Applications of neuromodulation to explore vestibular cortical processing; new insights into the effects of direct current cortical modulation upon pursuit, VOR and VOR suppression
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AbstractFunctional imaging, lesion studies and behavioural observations suggest that vestibular processing is lateralised to the non-dominant hemisphere. Moreover, disruption of interhemispheric balance via inhibition of left parietal cortex using transcranial direct current stimulation (tDCS) has been associated with an asymmetric suppression of the vestibulo-ocular reflex (VOR). However, the mechanism by which the VOR was modulated remains unknown. In this paper we review the literature on non-invasive brain stimulation techniques which have been used to probe vestibular function over the last decade. In addition, we investigate the mechanisms whereby tDCS may modulate VOR, e.g. by acting upon pursuit, VOR suppression mechanisms or direct VOR modulation. We applied bi-hemispheric parietal tDCS in 11 healthy subjects and only observed significant effects on VOR gain (tdcs * condition p=0.041) – namely a trend for VOR gain increase with right anodal/left cathodal stimulation, and a decrease with right cathodal/left anodal stimulation. Hence, we suggest that the modulation of the VOR observed both here and in previous reports, is directly caused by top-down cortical control of the VOR as a result of disruption to interhemispheric balance, likely parietal.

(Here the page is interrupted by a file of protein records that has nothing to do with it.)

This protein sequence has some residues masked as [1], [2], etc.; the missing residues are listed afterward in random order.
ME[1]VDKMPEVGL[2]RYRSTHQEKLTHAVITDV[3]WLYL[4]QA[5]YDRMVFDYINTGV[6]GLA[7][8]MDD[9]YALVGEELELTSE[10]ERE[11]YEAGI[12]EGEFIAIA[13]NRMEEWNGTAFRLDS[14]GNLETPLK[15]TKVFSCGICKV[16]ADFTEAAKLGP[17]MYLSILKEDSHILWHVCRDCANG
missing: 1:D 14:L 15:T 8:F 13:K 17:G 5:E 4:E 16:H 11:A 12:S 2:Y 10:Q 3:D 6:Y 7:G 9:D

CitationAhmad, H., Arshad, Q., Siddiqui, S., Nigmatullina, Y. et al. (2014) Applications of neuromodulation to explore vestibular cortical processing; new insights into the effects of direct current cortical modulation upon pursuit, VOR and VOR suppression, Journal of Vestibular Research, 24 (5/6), pp. 453-458. DOI: 10.3233/VES-140530
JournalJournal of Vestibular Research
DescriptionThis is an accepted manuscript of an article published by IOS Press in Journal of Vestibular Research in 2014, available online: https://doi.org/10.3233/VES-140530 The accepted version of the publication may differ from the final published version.
SponsorsThis work was funded by the UK Medical Research Council (MR/J004685/1).
Except where otherwise noted, this item's license is described as https://creativecommons.org/licenses/by-nc-nd/4.0/